What does it mean for you to trust int he slow work of God today?

Saturday, February 9, 2013

I'm Here! I'm Just Studying at the Same Time

I was told today that I’ve been ‘silent online’ recently, and that’s definitely true. I’m still here, though! Tonight I’m going to give blog writing an honest-to-goodness fighting try. I’ve begun a few blogs over the past two weeks, and they’ve all fizzled into nothing. They almost all start with some variation on the theme, “I’ve been studying.” Then I realize that pretty much all my attention has been sucked up by that studying, so I don’t have much to write about other than elementary pedagogy and linguistics. (For example, did you know that the reason it’s so hard to learn English grammar is because English has Germanic roots, not Latin roots, and grammar rules were first devised by Latin teachers who tried to fit the English language into the Latin rules they were used to? No wonder learning grammar is the bane of all fifth graders’ existence!)

But really, I have had a life of some kind over the past couple of weeks, although the variety of life experiences has been much reduced. What has happened?

1. I have studied. My tests are coming up on February 18 and February 23. As I keep telling co-workers at the library, I will be a different person when those tests are done: a happier person. The tension frown between my eyebrows will (hopefully) disappear and I’ll have a sense of humor again.

2. We have decided to get a hamster at the library. National Library Week is in the middle of April, and the three of us on the planning committee for this momentous week in the world of librarians decided it would be fun to get a hamster and then allow children to participate in a naming contest for the hamster. My vision for the hamster is that it will live in the office that my fellow children’s librarian and I share and that we will bring it out after school gets out and let kids pet it. Maybe we’ll let it roll around the children’s section of the library in a hamster ball. You may think that we’re crazy for wanting to get a hamster. But really, it’s only the other librarians who are crazy because the hamster is my idea and I will be washing my hands of the little rodent and leaving it and its smelly cage in their care in about 2 ½ months.

3. I have studied more.

4. I had a birthday. Having a birthday in January means that I often receive calendars or winter-related items. I tend to not be terribly excited about calendars after years of calendar birthday presents. Neither Mark, nor his parents, nor my parents gave me a calendar. This year, my parents gave me a coat.

 Pretty, yes? I told Mark that the amount of teal and turquoise in my wardrobe is reaching a critical level. I don’t want to turn into a turquoise Dolores Umbridge.

 For my birthday, Mark and I went to a classy little café in the next town over. We had crepes and good coffee.

 Then we spent some time continuing a discussion on ‘family values’ that we started on our 3rd anniversary date in August. We’ve wanted for a while to write down a list of values and post them in a visible place in our house.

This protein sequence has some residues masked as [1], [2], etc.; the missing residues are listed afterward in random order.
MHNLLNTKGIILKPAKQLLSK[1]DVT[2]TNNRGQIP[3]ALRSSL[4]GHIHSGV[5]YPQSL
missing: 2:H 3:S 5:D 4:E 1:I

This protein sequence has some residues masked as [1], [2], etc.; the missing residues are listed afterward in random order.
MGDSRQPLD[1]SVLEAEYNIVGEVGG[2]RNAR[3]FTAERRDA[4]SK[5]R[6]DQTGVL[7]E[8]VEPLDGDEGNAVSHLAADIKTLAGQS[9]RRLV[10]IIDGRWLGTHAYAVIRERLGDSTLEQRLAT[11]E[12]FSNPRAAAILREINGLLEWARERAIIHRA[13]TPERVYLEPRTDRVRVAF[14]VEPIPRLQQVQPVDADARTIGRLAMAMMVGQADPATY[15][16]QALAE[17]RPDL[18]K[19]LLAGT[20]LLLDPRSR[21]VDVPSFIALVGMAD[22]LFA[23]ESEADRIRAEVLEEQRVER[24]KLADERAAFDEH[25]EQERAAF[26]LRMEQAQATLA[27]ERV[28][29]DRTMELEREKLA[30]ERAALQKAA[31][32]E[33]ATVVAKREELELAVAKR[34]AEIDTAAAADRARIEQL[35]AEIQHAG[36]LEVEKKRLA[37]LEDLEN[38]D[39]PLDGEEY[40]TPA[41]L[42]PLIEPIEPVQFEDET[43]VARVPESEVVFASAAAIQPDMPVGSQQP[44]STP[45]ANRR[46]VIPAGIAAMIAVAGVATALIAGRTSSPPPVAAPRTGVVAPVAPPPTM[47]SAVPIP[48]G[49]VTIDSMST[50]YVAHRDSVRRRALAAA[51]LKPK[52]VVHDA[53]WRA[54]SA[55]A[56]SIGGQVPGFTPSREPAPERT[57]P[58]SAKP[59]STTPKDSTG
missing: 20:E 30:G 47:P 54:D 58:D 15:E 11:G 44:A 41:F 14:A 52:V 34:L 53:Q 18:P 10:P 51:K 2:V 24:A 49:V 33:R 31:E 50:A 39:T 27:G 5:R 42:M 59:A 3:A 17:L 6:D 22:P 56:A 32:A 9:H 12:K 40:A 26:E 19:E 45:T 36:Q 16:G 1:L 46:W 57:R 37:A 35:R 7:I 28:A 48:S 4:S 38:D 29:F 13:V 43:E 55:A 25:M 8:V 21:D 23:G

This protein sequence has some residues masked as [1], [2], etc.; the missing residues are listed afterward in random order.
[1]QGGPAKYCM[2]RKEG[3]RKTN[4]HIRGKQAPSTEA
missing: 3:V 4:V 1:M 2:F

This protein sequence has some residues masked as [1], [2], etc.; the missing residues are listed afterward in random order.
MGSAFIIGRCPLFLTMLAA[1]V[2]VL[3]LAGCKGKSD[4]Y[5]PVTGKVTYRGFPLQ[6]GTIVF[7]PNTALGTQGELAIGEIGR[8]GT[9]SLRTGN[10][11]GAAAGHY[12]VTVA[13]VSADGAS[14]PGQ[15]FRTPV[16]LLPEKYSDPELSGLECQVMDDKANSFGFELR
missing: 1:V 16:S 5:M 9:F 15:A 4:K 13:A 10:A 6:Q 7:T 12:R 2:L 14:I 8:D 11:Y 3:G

The idea is to try to live up to the values. That may seem obvious, but I find, at least for myself, that life gets in the way and I don’t end up really thinking about my values. I only discover later that I’ve passively adopted habits that reflect a rather disappointing value system. So, the hope is that with these values posted in our house, the habits will come as a result of the values, not the other way around.

5. I have taken practice tests and studied the rationales behind the answers on the practice tests.

6. I have gotten a haircut. It was a really not-dramatic haircut. I didn’t have the energy to think of anything exciting to do with my hair.

7. I have found more materials to study and pored over them in an antisocial way at the break room table at the library.

8. I have not read much, other than textbooks and the books that I’m supposed to read in order to lead various book club discussions at the library. For those I’ve read What Alice Forgot  by Liane Moriarty, which I found both fascinating and then disappointing; Revolution by Jennifer Donnelly, which taught me more about the French Revolution than any history class I’ve taken; and am currently reading Amazing Grace: The Lives of Children and the Conscience of a Nation by Jonathan Kozol, which I sneakily planned into the book club schedule when I was making it last fall because of my interest in Teach For America. Oh, and I've also plowed through 'The Dark is Rising' series by Susan Cooper. Fun, but, as I said, I had to plow.

The tests have undoubtedly stressed me out on occasion over the last couple of weeks. I’ve had a number of optimistic cheerleaders hooting and hollering for me, even when I have felt like I will never pass the tests, which will render my life pretty much worthless. (Did I mention that stress makes me prone to overreaction?)

I’m feeling pretty optimistic about the tests now. But I still may not be ‘here’ much until they’re over!